Animal research has been around for more than 100 years. Since it began it has managed to use just about every species of animal known in every conceivable and horrific manner. It is the only area of modern science that clings to methods archaic and no longer necessary. From Latin, “vivisection” literally means to cut up a living thing. As an anti-vivisection society established some 118 years ago when vivisection was getting a foothold in the U.S., our line in the sand is: Until we end and replace the use of all animals we will not attain the scientific progress in methods or ethics that research needs to truly benefit human health.
The controversy about animal use is not as big as some would have us believe. The American public, for example, has expressed in surveys that animal research, if it is necessary, is an unfortunate evil. Surveys throughout the world show disapproval of the use of animals when it causes pain and suffering. And growing numbers of scientists now admit they know the limitations and dangers of animal models. Animal research is tolerated because we don’t want our grandparents dying from Alzheimer’s or our children suffering from leukemia. It is tolerated because we have been led to believe our only hope comes from the sacrificial altar of animal use. However, like other animal sacrifices on behalf of human well-being, animal research is not the answer. The debate stems more from how successfully lobbyists for the animal research industry propagate the myth that animal research is necessary to find preventions, treatments, and cures for human illnesses, rather than from a real and educated understanding of the science. However, this is all changing. Worldwide, the public is becoming far more sophisticated in understanding that a lot of the touted advantages, necessity, and reports of progress from animal use are made up of half-truths, exaggerations, and outright inaccuracies. For example, more than 9 out of 10 drugs that pass animal tests fail in human clinical trials. Many that do reach market are later withdrawn due to serious side effects or even death in humans. A big part of what keeps animal research alive is the propaganda machine for those industries that profit plenty from supplying animals and needed equipment, as well as from institutions who receive millions of dollars in animal research grants. Lobbyists and PR specialists for breeders and supply companies are erroneously defining “good science” for us, rather than allowing substantive facts to do so. Facts like, if you flipped a coin to guess how a human will respond to a certain drug or chemical, your prediction would be as accurate as if you tested it on a nonhuman animal. And most recently, that the highest scientific bodies in the U.S. declared even the chimpanzee – humanity’s closest genetic relative – is not needed in nearly all areas of current research (the only exception drew a split vote).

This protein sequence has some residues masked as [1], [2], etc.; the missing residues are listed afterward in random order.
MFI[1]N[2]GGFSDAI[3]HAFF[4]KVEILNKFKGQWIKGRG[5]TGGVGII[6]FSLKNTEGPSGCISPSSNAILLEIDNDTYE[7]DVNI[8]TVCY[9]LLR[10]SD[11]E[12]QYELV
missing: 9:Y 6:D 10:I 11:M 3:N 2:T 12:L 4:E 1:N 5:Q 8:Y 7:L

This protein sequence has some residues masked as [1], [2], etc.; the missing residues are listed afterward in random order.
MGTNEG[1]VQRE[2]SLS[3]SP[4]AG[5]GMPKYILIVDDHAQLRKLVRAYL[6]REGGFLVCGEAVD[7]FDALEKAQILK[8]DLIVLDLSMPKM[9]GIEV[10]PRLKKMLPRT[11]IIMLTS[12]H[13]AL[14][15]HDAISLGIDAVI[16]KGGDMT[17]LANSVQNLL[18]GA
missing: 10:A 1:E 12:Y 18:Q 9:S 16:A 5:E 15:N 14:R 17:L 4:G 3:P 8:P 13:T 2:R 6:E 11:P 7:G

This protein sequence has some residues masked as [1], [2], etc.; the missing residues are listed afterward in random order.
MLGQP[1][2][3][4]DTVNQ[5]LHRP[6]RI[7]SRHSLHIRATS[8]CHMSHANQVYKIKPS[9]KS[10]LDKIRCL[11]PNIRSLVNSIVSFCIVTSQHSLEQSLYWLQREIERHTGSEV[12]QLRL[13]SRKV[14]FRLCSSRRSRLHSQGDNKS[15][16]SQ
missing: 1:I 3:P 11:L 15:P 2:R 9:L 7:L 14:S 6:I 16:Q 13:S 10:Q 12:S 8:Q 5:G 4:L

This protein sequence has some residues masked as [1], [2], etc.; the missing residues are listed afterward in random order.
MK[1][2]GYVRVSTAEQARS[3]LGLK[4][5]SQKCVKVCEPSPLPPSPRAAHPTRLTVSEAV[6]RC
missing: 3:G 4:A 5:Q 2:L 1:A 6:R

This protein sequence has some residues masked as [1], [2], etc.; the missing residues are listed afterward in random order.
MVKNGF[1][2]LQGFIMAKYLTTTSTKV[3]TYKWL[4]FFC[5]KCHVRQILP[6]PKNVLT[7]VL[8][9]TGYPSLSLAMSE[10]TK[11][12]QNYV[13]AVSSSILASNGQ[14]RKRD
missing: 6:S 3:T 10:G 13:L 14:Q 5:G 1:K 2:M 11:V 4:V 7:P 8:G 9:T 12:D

The industry continues to ignore sound scientific evidence and instead breeds millions of animals destined for labs. “Laboratory” beagles, for example, have been bred for generations to manifest a personality that is docile, gentle, and “easy to handle” with no resistance. We now have corporations worldwide breeding beagles as one of the species of choice for research, testing, and science education and training. They are the right size, the right temperament, and familiar to researchers who have used them in toxicity testing, combat wound training, heart research, cancer, and other areas. Yet, toxicity and other testing in dogs or any other animal has never been shown with any scientific rigor to actually be predictive of toxicity or anything else in humans.
Nonhuman species can never reliably predict what the effect of toxic substances, drugs, procedures, or other interventions on humans will be. This is in large part because while humans and other animals are similar on the gross anatomical level, we differ significantly at the cellular and molecular levels where disease occurs and medications act. Yet, animal research has become and remains a burgeoning and profitable business. Animal use is “guesswork” science at best that desperately, for their sake and ours, needs to be replaced by alternatives that can, do, and will deliver better and more humane science for all.
There is far better science than what is cruelly derived from the use of animals. Today, government health agencies and scientists are more openly acknowledging and accepting that solutions to cardiovascular disease, cancer, AIDS, and other human health problems lie not in animal-based methods, but in directly applicable human-based studies. For example, recognizing the inadequacy of animal toxicity testing has resulted in development of sophisticated and predictive in vitro techniques that show the effects of chemicals and other substances on humans more accurately than animal testing ever has or could. The U.S. Environmental Protection Agency and the National Institutes of Health are currently evaluating new technologies in molecular, cellular, and computational sciences – which produce safer, more complete, and more relevant data – to supplement or replace traditional methods of toxicity testing. News of alternatives to harmful animal use reaches our desks every day – renewing our faith in what science can and will do once it sets its priorities straight. Below are links to help you better understand the science of “alternative” research methods, which holds the promise to one day soon be the status quo, gold standard of good research, testing, and science education.